Alaska Allowing Use Of DocBookMD Application

Alaska was recently the first state in the U.S. to allow texting with a HIPAA-compliant mobile application, statewide.  Jim Jordan is the Executive Director of the Alaska State Medical Association, which recently endorsed use of the smart phone app DocBookMD. Jordan says it will improve service, especially when it comes to referrals between the bush and urban centers.

DocBookMD can be used with mobile devices such as iPhones, iPads, iPod touches and Android phones. ASMA endorsed the mobile app in July.  The Medical Exchange of California, a professional liability insurer in Alaska, is providing the app free-of charge to ASMA members.

The application is encrypted to protect confidential information. Before approval of DocBookMD app, doctor’s who texted information about patients were in violation of HIPAA regulations and could be charged with a felony offense. Jordan says he expects doctors to begin using the app by the New Year. That’s also when broadband internet service needed to operate the mobile devices used to access the app should begin in arriving in Southwest and Western Alaska communities.

Listen for the full story

Download Audio

Previous articleChildren’s Christmas Program Fills Homer Theatre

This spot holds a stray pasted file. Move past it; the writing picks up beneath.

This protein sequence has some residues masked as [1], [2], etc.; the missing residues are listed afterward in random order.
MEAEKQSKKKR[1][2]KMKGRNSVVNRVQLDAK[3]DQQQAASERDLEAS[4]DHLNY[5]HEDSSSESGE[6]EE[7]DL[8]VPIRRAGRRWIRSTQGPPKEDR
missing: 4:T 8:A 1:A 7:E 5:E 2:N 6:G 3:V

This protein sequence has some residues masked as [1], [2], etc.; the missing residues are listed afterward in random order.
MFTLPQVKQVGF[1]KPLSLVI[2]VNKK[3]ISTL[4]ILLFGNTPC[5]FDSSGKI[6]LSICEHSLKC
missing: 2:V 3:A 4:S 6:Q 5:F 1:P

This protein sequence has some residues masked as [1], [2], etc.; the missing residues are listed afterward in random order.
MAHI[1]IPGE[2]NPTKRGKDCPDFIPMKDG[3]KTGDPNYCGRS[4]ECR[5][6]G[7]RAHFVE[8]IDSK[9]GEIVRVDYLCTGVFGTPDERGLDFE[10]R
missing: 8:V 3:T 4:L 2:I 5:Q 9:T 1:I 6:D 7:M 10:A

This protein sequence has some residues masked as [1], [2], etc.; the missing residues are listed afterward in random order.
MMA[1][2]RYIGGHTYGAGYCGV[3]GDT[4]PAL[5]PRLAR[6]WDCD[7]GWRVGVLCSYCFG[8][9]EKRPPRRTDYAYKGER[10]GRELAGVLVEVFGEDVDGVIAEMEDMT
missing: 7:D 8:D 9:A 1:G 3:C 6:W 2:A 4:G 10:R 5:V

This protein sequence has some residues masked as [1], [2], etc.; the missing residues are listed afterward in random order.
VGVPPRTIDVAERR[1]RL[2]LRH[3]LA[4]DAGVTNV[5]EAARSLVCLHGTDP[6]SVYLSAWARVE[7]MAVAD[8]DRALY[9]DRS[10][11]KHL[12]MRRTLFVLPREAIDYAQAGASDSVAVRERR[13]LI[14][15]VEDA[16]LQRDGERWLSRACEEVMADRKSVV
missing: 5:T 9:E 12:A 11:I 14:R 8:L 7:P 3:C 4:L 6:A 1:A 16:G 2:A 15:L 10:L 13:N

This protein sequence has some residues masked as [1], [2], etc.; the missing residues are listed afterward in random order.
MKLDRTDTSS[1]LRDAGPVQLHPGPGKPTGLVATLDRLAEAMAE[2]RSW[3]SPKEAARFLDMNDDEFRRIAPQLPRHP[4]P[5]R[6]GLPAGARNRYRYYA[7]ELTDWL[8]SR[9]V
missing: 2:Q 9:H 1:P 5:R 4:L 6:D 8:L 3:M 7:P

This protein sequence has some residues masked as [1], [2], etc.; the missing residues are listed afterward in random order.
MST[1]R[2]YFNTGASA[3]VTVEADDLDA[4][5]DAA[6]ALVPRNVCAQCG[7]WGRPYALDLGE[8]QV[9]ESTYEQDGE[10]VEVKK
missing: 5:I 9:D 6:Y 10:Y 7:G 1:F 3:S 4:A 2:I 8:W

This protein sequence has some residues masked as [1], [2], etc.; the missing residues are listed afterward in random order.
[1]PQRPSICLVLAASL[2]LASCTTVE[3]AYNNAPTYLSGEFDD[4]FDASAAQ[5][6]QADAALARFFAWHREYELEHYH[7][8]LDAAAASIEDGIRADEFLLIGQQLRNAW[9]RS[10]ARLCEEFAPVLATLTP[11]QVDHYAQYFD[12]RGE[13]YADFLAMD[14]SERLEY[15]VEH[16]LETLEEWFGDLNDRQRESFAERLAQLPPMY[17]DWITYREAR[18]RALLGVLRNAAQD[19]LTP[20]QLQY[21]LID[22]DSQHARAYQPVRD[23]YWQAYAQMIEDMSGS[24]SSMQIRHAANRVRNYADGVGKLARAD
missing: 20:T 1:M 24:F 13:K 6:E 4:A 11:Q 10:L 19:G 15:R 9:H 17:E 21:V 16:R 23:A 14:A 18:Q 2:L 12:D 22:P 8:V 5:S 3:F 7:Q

Next articleState Joins Lawsuit Challenging NPS Navigable Waters Authority
Daysha Eaton is the News Director at KBBI in Homer. Daysha Eaton holds a B.A. from Evergreen State College, and a M.A. from the University of Southern California. Daysha got her start in radio at Seattle public radio stations, KPLU and KUOW. Before coming to KBBI, she was the News Director at KYUK in Bethel. She has also worked as the Southcentral Reporter for KSKA in Anchorage. Daysha's work has appeared on NPR's "Morning Edition" and "All Things Considered", PRI's "The World" and "National Native News". She's happy to take assignments, and to get news tips, which are best sent via email. Daysha became a journalist because she believes in the power of storytelling. Stories connect us and they help us make sense of our world. They shed light on injustice and they comfort us in troubled times. She got into public broadcasting because it seems to fulfill the intention of the 4th Estate and to most effectively apply the freedom of the press granted to us through the Constitution. She feels that public radio has a special way of moving people emotionally through sound, taking them to remote places, introducing them to people they would not otherwise meet and compelling them to think about issues they might ordinarily overlook.